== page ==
Whether you’ve always wanted to have a small wedding or have recently changed your tune about having a big wedding as a result of the coronavirus pandemic, you’re in good company. While large weddings might seem like a popular choice, many planners attest to the fact that plenty of their clients prefer to scale things down to a smaller type of wedding for a myriad of reasons.
For starters, small weddings are simply easier to plan. Considering that planning the average wedding is considered a “second full-time job,” having less stress placed on a couple in love is always a plus. Smaller weddings are also great because they give you more of an opportunity to actually spend time with your guests. “Smaller weddings are more intimate and allow for greater connection, which is so important,” notes Jamie Chang of Mango Muse Events in Los Altos, California.
Smaller weddings are also more cost effective, which can be especially beneficial for a couple hoping to make large purchases after their big day, like a house or a car. “Less guests mean fewer costs and, while this does not apply to everything for your wedding (like photography or music), there are many guest count-related items you have for your wedding that will benefit from a lower guest count,” says Chang. “Weddings can sometimes feel like a show, so for couples who are more introverted or just more private, having a smaller wedding is just more comfortable.”
If you do opt for a small wedding, one of the first things your planner is going to ask you is “how small?” and “what type of small wedding do you want to have?” Yep—turns out, there is more than just one kind of smaller wedding.
To help guide towards the right wedding for you, we asked planners to break down the details of each type of wedding.
A mini wedding
“A mini wedding, also called a tiny or petite wedding, is a lot like how we imagined weddings pre-COVID-19, but with no more than 50 guests (to adhere to the gathering regulations),” explains Janice Carnevale of Bellwether Events in Falls Church, Virginia. “The couple would still have a legal ceremony, followed by a cocktail reception, dinner, and then dancing might be limited to just the couple and their parents.”
A microwedding is even smaller than your average “small wedding,” with a guest count of 20 people or fewer. It’s like a regular wedding with all of the common features—a DJ, band, florist, you name it—except the guest list is just very small. This gives couples the wedding experience they’ve always dreamed of at a much lower price tag because there are so many fewer guests.
Traditionally, elopements were considered something couples did on their own—in an escape-like fashion away from friends and family. Nowadays, elopements are more commonplace. They tend to involve more than just the couple—also a few guests, but usually no more than 10 people tops. “It's usually just the ceremony that takes place in terms of formal events, but can also include a simple reception consisting of a dinner,” says Chang. There’s much to consider when opting for an elopement, however, especially if it’s in a destination away from where the couple lives. “Elopements typically have a very short lead-time—days or weeks at most, which can be tricky if your courts are currently closed and you have no way to quickly obtain a marriage license.”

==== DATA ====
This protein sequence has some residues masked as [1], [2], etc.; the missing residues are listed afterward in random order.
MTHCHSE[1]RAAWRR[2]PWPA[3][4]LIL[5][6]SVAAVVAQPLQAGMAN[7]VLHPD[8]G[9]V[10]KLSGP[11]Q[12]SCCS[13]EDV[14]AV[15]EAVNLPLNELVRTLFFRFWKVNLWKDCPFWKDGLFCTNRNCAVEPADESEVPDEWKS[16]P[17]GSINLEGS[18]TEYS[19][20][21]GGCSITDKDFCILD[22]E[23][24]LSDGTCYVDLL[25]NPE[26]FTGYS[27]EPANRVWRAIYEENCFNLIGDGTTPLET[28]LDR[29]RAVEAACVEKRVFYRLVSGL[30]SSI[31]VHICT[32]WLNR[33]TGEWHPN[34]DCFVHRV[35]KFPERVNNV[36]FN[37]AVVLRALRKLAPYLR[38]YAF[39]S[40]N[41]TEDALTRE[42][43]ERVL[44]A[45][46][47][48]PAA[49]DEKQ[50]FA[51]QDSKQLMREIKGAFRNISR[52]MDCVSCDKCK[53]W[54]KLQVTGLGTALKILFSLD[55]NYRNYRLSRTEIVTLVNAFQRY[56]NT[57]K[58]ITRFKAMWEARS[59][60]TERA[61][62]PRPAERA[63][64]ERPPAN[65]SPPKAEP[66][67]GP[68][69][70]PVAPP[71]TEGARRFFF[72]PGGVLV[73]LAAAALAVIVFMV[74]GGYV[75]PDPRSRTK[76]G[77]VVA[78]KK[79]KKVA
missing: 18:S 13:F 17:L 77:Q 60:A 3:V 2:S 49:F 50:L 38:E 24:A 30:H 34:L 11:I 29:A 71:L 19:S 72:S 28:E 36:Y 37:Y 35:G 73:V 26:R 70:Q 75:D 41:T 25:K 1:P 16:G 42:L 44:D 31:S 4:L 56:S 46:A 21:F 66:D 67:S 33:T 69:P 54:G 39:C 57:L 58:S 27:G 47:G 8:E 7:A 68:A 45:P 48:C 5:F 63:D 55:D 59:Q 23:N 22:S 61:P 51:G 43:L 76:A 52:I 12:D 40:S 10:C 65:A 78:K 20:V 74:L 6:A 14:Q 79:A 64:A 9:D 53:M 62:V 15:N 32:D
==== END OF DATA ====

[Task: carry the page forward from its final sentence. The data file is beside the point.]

Most professionals consider a minimony to be a novel concept, but a strategic one. “Essentially, a minimony is an elopement on steroids typically involving up to a dozen guests and focusing solely on the ceremony,” says Gretchen Culver of Rocket Science Events in Minneapolis, Minnesota. “This is gaining traction with couples postponing their wedding due to the pandemic and still want to have a large reception #marrynowpartylater.”
A popup wedding
This is a relatively newer type of wedding that involves more than just one couple. “A beautiful predetermined wedding setup is created on a set day and you pick your timeframe where you and your guests (typically 30 or less guests) would gather to witness your ceremony,” explains Chang. “You usually get a limited amount of time in the venue and then you have leave to make room for the next couple.” Although this is certainly not a lengthy affair, it can be ideal for couples looking to save on costs without sacrificing on quality.
Social distance wedding
The coronavirus pandemic has made it near-impossible for couples to carry out what is considered to be a “normal” wedding, where guests mingle and are in close proximity to one another. This has given way to the formation of what’s being considered a social distance wedding. “This is a combination of any of the smaller types of weddings plus a virtual wedding,” says Chang. “It allows for couples to have more guests in ‘attendance’ virtually without actually increasing the size of the wedding and number of people in person.”
This is the newest type of wedding and for obvious reasons. With a virtual wedding, all guests, including the couple, are in a virtual setting, which means they’re behind a computer screen usually in the comfort of their home but still “in attendance.” “It can just include a ceremony, which is what many DIY virtual weddings consist of, but there are now companies and services that help create an actual wedding day, just virtually,” says Chang. “The best part is that it's completely safe for you, your guests and your vendor team.”
Whichever type of wedding you have, remember to be patient and kind with yourselves during this difficult time. It’s not an easy time to get married, but no matter “how” you say “I do,” just remember what matters: that the love of your life is there at the other end of the altar.